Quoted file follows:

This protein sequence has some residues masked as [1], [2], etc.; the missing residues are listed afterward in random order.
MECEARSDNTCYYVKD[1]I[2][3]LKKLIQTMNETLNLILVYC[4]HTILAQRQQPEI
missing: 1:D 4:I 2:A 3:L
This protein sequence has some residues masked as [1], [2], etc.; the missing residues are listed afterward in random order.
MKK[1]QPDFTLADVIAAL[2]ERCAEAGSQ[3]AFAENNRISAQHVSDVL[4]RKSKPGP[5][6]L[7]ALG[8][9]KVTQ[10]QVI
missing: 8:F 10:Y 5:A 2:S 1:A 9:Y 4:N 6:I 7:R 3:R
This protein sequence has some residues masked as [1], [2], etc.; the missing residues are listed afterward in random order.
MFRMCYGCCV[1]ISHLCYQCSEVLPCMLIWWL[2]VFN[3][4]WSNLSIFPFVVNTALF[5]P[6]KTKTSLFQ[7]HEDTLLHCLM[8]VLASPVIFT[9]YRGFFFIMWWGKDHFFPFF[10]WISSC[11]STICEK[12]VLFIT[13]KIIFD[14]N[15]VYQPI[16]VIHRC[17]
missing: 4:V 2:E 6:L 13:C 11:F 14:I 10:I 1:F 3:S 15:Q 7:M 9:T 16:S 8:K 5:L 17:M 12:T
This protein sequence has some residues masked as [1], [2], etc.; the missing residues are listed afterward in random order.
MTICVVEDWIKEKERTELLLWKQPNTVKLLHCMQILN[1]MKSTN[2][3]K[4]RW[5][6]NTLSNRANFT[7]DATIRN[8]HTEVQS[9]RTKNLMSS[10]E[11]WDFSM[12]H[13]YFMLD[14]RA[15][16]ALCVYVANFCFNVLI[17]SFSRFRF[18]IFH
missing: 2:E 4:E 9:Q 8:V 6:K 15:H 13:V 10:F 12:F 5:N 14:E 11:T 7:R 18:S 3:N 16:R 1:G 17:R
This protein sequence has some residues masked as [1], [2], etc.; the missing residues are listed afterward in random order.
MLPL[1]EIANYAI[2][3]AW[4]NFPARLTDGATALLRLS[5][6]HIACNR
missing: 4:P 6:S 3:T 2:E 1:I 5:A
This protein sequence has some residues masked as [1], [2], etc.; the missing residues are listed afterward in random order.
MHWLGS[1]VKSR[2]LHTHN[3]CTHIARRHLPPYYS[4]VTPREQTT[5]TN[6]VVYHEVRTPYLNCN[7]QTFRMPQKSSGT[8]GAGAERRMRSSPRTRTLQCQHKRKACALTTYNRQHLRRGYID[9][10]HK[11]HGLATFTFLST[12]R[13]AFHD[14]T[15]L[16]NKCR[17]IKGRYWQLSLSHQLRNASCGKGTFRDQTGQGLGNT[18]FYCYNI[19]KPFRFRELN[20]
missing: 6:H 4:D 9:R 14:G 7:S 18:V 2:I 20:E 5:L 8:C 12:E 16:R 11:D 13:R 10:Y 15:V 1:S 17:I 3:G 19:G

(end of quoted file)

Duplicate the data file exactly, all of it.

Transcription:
This protein sequence has some residues masked as [1], [2], etc.; the missing residues are listed afterward in random order.
MECEARSDNTCYYVKD[1]I[2][3]LKKLIQTMNETLNLILVYC[4]HTILAQRQQPEI
missing: 1:D 4:I 2:A 3:L
This protein sequence has some residues masked as [1], [2], etc.; the missing residues are listed afterward in random order.
MKK[1]QPDFTLADVIAAL[2]ERCAEAGSQ[3]AFAENNRISAQHVSDVL[4]RKSKPGP[5][6]L[7]ALG[8][9]KVTQ[10]QVI
missing: 8:F 10:Y 5:A 2:S 1:A 9:Y 4:N 6:I 7:R 3:R
This protein sequence has some residues masked as [1], [2], etc.; the missing residues are listed afterward in random order.
MFRMCYGCCV[1]ISHLCYQCSEVLPCMLIWWL[2]VFN[3][4]WSNLSIFPFVVNTALF[5]P[6]KTKTSLFQ[7]HEDTLLHCLM[8]VLASPVIFT[9]YRGFFFIMWWGKDHFFPFF[10]WISSC[11]STICEK[12]VLFIT[13]KIIFD[14]N[15]VYQPI[16]VIHRC[17]
missing: 4:V 2:E 6:L 13:C 11:F 14:I 10:I 1:F 3:S 15:Q 7:M 9:T 16:S 8:K 5:L 17:M 12:T
This protein sequence has some residues masked as [1], [2], etc.; the missing residues are listed afterward in random order.
MTICVVEDWIKEKERTELLLWKQPNTVKLLHCMQILN[1]MKSTN[2][3]K[4]RW[5][6]NTLSNRANFT[7]DATIRN[8]HTEVQS[9]RTKNLMSS[10]E[11]WDFSM[12]H[13]YFMLD[14]RA[15][16]ALCVYVANFCFNVLI[17]SFSRFRF[18]IFH
missing: 2:E 4:E 9:Q 8:V 6:K 15:H 13:V 10:F 12:F 5:N 14:E 11:T 7:R 18:S 3:N 16:R 1:G 17:R
This protein sequence has some residues masked as [1], [2], etc.; the missing residues are listed afterward in random order.
MLPL[1]EIANYAI[2][3]AW[4]NFPARLTDGATALLRLS[5][6]HIACNR
missing: 4:P 6:S 3:T 2:E 1:I 5:A
This protein sequence has some residues masked as [1], [2], etc.; the missing residues are listed afterward in random order.
MHWLGS[1]VKSR[2]LHTHN[3]CTHIARRHLPPYYS[4]VTPREQTT[5]TN[6]VVYHEVRTPYLNCN[7]QTFRMPQKSSGT[8]GAGAERRMRSSPRTRTLQCQHKRKACALTTYNRQHLRRGYID[9][10]HK[11]HGLATFTFLST[12]R[13]AFHD[14]T[15]L[16]NKCR[17]IKGRYWQLSLSHQLRNASCGKGTFRDQTGQGLGNT[18]FYCYNI[19]KPFRFRELN[20]
missing: 6:H 4:D 9:R 14:G 7:S 18:V 2:I 20:E 5:L 8:C 12:E 16:R 11:D 13:R 10:Y 15:V 1:S 17:I 3:G 19:G